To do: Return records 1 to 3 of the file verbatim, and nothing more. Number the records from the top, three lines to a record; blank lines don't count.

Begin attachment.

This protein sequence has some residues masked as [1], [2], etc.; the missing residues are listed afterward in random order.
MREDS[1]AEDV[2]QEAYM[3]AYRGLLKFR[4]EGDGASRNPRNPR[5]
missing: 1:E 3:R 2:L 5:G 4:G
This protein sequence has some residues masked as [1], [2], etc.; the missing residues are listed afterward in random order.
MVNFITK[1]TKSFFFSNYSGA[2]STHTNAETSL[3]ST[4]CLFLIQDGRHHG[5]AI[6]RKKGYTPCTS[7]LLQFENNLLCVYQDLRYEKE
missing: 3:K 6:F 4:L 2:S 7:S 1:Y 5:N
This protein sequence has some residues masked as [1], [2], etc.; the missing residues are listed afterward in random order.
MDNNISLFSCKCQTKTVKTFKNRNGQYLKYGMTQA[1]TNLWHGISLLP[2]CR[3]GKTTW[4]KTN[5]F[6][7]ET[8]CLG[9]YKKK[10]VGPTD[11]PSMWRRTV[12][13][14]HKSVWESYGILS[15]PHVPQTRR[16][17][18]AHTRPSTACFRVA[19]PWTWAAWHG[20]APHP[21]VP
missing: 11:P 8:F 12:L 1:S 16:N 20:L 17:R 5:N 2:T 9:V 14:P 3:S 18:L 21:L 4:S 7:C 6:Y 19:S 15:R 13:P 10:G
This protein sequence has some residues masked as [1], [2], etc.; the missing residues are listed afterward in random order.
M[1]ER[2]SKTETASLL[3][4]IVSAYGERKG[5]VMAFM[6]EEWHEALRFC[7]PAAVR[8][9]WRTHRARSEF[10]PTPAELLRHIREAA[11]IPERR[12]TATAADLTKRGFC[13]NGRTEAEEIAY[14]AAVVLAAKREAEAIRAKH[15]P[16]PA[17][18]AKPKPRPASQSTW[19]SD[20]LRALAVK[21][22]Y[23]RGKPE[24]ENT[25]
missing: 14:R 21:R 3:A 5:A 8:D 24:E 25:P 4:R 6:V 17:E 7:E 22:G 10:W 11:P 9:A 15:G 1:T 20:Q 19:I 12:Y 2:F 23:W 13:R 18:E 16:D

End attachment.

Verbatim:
This protein sequence has some residues masked as [1], [2], etc.; the missing residues are listed afterward in random order.
MREDS[1]AEDV[2]QEAYM[3]AYRGLLKFR[4]EGDGASRNPRNPR[5]
missing: 1:E 3:R 2:L 5:G 4:G
This protein sequence has some residues masked as [1], [2], etc.; the missing residues are listed afterward in random order.
MVNFITK[1]TKSFFFSNYSGA[2]STHTNAETSL[3]ST[4]CLFLIQDGRHHG[5]AI[6]RKKGYTPCTS[7]LLQFENNLLCVYQDLRYEKE
missing: 3:K 6:F 4:L 2:S 7:S 1:Y 5:N
This protein sequence has some residues masked as [1], [2], etc.; the missing residues are listed afterward in random order.
MDNNISLFSCKCQTKTVKTFKNRNGQYLKYGMTQA[1]TNLWHGISLLP[2]CR[3]GKTTW[4]KTN[5]F[6][7]ET[8]CLG[9]YKKK[10]VGPTD[11]PSMWRRTV[12][13][14]HKSVWESYGILS[15]PHVPQTRR[16][17][18]AHTRPSTACFRVA[19]PWTWAAWHG[20]APHP[21]VP
missing: 11:P 8:F 12:L 1:S 16:N 20:L 17:R 5:N 2:T 9:V 14:P 3:S 18:L 21:L 4:S 7:C 6:Y 19:S 15:R 13:P 10:G